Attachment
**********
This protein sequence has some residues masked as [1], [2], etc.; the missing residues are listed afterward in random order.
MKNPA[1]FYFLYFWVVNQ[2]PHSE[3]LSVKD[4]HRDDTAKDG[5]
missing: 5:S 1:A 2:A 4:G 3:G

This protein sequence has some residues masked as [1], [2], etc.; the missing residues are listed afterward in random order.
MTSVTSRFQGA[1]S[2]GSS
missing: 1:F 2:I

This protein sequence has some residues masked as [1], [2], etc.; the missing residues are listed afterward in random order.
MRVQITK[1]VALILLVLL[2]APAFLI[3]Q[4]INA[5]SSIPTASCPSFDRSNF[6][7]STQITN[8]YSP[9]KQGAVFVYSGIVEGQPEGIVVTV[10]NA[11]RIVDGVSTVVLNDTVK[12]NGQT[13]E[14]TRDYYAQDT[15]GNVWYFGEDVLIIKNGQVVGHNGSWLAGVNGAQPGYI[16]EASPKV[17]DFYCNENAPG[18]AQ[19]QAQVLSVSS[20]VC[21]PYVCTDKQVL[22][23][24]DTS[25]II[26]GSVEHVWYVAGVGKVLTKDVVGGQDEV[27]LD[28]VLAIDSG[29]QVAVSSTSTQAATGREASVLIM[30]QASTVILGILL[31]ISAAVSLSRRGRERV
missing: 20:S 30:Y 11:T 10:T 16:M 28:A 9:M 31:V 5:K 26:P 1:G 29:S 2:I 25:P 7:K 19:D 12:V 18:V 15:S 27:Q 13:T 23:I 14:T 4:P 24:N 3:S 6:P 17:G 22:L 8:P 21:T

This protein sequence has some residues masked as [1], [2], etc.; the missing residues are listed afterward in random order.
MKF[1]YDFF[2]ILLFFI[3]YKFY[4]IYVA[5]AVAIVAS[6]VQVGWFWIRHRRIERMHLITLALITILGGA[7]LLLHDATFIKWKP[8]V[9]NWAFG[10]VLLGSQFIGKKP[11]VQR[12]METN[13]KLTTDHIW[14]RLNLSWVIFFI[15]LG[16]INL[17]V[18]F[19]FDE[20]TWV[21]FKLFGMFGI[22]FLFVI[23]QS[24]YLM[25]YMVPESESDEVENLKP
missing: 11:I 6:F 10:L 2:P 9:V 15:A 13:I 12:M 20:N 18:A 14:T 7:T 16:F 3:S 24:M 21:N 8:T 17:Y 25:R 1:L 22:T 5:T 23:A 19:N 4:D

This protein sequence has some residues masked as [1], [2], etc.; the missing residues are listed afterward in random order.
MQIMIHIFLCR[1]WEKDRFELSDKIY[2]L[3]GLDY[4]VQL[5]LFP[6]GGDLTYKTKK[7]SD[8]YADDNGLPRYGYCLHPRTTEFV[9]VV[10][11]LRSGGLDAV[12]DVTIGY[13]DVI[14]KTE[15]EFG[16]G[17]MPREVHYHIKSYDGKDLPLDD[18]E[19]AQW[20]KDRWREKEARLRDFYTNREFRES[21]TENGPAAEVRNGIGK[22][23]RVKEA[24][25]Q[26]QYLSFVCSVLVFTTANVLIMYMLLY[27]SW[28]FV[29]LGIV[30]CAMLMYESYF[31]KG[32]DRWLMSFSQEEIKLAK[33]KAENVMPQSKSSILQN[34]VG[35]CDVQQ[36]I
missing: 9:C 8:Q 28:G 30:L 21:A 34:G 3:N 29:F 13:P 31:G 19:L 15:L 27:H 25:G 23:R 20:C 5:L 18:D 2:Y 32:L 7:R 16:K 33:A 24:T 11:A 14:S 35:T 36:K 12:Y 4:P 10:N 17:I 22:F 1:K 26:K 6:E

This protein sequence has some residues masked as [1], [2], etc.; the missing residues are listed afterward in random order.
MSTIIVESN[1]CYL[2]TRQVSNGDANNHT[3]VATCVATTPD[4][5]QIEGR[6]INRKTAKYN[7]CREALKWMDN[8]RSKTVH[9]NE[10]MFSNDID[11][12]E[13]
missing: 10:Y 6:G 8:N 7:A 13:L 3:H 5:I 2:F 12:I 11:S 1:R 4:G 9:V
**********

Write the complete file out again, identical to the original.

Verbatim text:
This protein sequence has some residues masked as [1], [2], etc.; the missing residues are listed afterward in random order.
MKNPA[1]FYFLYFWVVNQ[2]PHSE[3]LSVKD[4]HRDDTAKDG[5]
missing: 5:S 1:A 2:A 4:G 3:G

This protein sequence has some residues masked as [1], [2], etc.; the missing residues are listed afterward in random order.
MTSVTSRFQGA[1]S[2]GSS
missing: 1:F 2:I

This protein sequence has some residues masked as [1], [2], etc.; the missing residues are listed afterward in random order.
MRVQITK[1]VALILLVLL[2]APAFLI[3]Q[4]INA[5]SSIPTASCPSFDRSNF[6][7]STQITN[8]YSP[9]KQGAVFVYSGIVEGQPEGIVVTV[10]NA[11]RIVDGVSTVVLNDTVK[12]NGQT[13]E[14]TRDYYAQDT[15]GNVWYFGEDVLIIKNGQVVGHNGSWLAGVNGAQPGYI[16]EASPKV[17]DFYCNENAPG[18]AQ[19]QAQVLSVSS[20]VC[21]PYVCTDKQVL[22][23][24]DTS[25]II[26]GSVEHVWYVAGVGKVLTKDVVGGQDEV[27]LD[28]VLAIDSG[29]QVAVSSTSTQAATGREASVLIM[30]QASTVILGILL[31]ISAAVSLSRRGRERV
missing: 20:S 30:Y 11:T 10:T 16:M 28:A 9:M 31:V 5:K 26:P 1:G 29:S 2:I 25:P 7:K 19:D 12:V 18:V 15:S 27:Q 13:T 23:I 14:T 4:P 24:N 3:S 6:P 17:G 22:L 8:P 21:T

This protein sequence has some residues masked as [1], [2], etc.; the missing residues are listed afterward in random order.
MKF[1]YDFF[2]ILLFFI[3]YKFY[4]IYVA[5]AVAIVAS[6]VQVGWFWIRHRRIERMHLITLALITILGGA[7]LLLHDATFIKWKP[8]V[9]NWAFG[10]VLLGSQFIGKKP[11]VQR[12]METN[13]KLTTDHIW[14]RLNLSWVIFFI[15]LG[16]INL[17]V[18]F[19]FDE[20]TWV[21]FKLFGMFGI[22]FLFVI[23]QS[24]YLM[25]YMVPESESDEVENLKP
missing: 11:I 6:F 10:L 2:P 9:V 15:A 13:I 12:M 20:N 18:A 14:T 7:T 16:F 3:S 24:M 21:N 8:T 17:Y 25:R 1:L 22:T 5:T 23:A 19:N 4:D

This protein sequence has some residues masked as [1], [2], etc.; the missing residues are listed afterward in random order.
MQIMIHIFLCR[1]WEKDRFELSDKIY[2]L[3]GLDY[4]VQL[5]LFP[6]GGDLTYKTKK[7]SD[8]YADDNGLPRYGYCLHPRTTEFV[9]VV[10][11]LRSGGLDAV[12]DVTIGY[13]DVI[14]KTE[15]EFG[16]G[17]MPREVHYHIKSYDGKDLPLDD[18]E[19]AQW[20]KDRWREKEARLRDFYTNREFRES[21]TENGPAAEVRNGIGK[22][23]RVKEA[24][25]Q[26]QYLSFVCSVLVFTTANVLIMYMLLY[27]SW[28]FV[29]LGIV[30]CAMLMYESYF[31]KG[32]DRWLMSFSQEEIKLAK[33]KAENVMPQSKSSILQN[34]VG[35]CDVQQ[36]I
missing: 9:C 8:Q 28:G 30:L 21:A 34:G 3:N 29:F 13:P 31:G 19:L 15:L 27:H 25:G 23:R 20:C 5:L 18:D 2:Y 32:L 7:R 16:K 33:A 24:T 11:A 14:S 35:T 36:K 12:Y 4:P 10:N 17:I 22:F 1:K 26:K 6:E

This protein sequence has some residues masked as [1], [2], etc.; the missing residues are listed afterward in random order.
MSTIIVESN[1]CYL[2]TRQVSNGDANNHT[3]VATCVATTPD[4][5]QIEGR[6]INRKTAKYN[7]CREALKWMDN[8]RSKTVH[9]NE[10]MFSNDID[11][12]E[13]
missing: 10:Y 6:G 8:N 7:A 13:L 3:H 5:I 2:F 12:I 11:S 1:R 4:G 9:V